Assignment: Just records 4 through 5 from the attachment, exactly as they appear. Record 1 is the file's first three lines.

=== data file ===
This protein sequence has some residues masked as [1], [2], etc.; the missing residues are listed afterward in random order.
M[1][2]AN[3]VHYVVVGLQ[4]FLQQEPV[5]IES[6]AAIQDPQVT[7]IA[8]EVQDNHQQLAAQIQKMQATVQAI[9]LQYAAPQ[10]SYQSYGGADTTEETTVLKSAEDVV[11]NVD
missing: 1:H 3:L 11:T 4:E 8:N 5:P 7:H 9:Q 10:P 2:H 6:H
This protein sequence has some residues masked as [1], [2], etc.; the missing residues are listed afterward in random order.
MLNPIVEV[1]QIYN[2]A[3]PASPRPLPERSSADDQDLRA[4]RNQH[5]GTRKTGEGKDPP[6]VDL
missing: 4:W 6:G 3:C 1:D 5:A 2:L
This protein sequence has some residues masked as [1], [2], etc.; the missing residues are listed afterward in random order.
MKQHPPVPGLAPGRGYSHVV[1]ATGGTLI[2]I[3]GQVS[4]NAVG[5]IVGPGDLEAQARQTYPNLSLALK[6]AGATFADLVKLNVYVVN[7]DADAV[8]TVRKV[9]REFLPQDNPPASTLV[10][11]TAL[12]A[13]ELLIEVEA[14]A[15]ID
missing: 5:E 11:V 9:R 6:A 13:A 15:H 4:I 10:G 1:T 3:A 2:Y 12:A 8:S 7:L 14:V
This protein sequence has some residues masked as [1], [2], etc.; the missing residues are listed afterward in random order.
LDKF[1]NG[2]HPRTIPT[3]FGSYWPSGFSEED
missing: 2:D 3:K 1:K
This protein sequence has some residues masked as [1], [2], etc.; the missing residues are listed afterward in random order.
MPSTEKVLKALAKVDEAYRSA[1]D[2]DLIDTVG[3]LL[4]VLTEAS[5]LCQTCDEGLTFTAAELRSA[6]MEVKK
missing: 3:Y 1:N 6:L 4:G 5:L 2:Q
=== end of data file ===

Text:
This protein sequence has some residues masked as [1], [2], etc.; the missing residues are listed afterward in random order.
LDKF[1]NG[2]HPRTIPT[3]FGSYWPSGFSEED
missing: 2:D 3:K 1:K
This protein sequence has some residues masked as [1], [2], etc.; the missing residues are listed afterward in random order.
MPSTEKVLKALAKVDEAYRSA[1]D[2]DLIDTVG[3]LL[4]VLTEAS[5]LCQTCDEGLTFTAAELRSA[6]MEVKK
missing: 3:Y 1:N 6:L 4:G 5:L 2:Q